Trump Conflicts Could Violate The Constitution On Day 1, Lawyers Say Donald Trump will enter the White House with more potential conflicts of interest than any recent president. Steve Inskeep talks to recent White House ethics lawyers Richard Painter and Norman Eisen.


Trump Conflicts Could Violate The Constitution On Day 1, Lawyers Say

Trump Conflicts Could Violate The Constitution On Day 1, Lawyers Say

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Donald Trump will enter the White House with more potential conflicts of interest than any recent president. Steve Inskeep talks to recent White House ethics lawyers Richard Painter and Norman Eisen.


Yesterday's varied statements by President-elect Trump included this. He said he still favors the phrase drain the swamp. That was an apparent response to a statement here on MORNING EDITION. Trump supporter Newt Gingrich, the former House speaker, told Rachel Martin that Trump was dropping that campaign phrase drain the swamp, meant to describe the fight against corruption.

The president-elect was silent about another thing Gingrich said. He said Trump must address his own business conflicts of interest. The president-elect has yet to explain how he will separate himself from his business. He owns golf courses and buildings, licenses his name to other buildings around the world and owes hundreds of millions of dollars in loans to banks in Germany and China.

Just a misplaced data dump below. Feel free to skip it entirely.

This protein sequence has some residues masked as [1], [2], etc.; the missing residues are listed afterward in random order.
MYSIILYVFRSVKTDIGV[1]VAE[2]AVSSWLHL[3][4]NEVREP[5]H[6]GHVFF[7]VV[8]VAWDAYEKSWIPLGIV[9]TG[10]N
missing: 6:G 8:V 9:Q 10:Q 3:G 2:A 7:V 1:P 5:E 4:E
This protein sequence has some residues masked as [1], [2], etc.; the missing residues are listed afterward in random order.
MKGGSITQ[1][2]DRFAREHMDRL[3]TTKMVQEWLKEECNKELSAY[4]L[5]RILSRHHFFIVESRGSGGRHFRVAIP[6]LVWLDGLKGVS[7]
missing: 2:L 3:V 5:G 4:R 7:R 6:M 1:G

To get some bipartisan clarity, we've brought back Richard Painter, who was President George W. Bush's top ethics lawyer, and Norman Eisen, who is President Obama's. We'll hear Eisen answer first.

What are the laws, again, that apply to the president of the United States?

NORMAN EISEN: The same fundamental law that applies to everyone who serves in American government. And that, of course, is the Constitution. And the Constitution prohibits the president from receiving payments from foreign governments. Unless Donald Trump changes course, he will be in violation of the Constitution on day one, hour one and minute one because his businesses in the United States and around the world receive a steady flow of proceeds from foreign governments. Of course...

INSKEEP: What are you talking about here? Of course, he's dealing with businesses. Do you mean state-owned firms? Which ones do you mean?

EISEN: We need travel no further than a few blocks from the White House, the Trump Hotel. There's been controversy now about whether or not they're pressuring governments to leave other hotels in Washington and come to their hotel. Whether those allegations are proven or not, there can be no question that the Trump Hotel in D.C. is aggressively seeking business from foreign governments.

Once Mr. Trump takes the oath of office, that will be a violation of the Constitution. The founders of our country were so concerned about these foreign government gifts - payments - that they actually put a clause in the Constitution. It's called the Emoluments Clause. That's just an 18th-century word for foreign government benefits.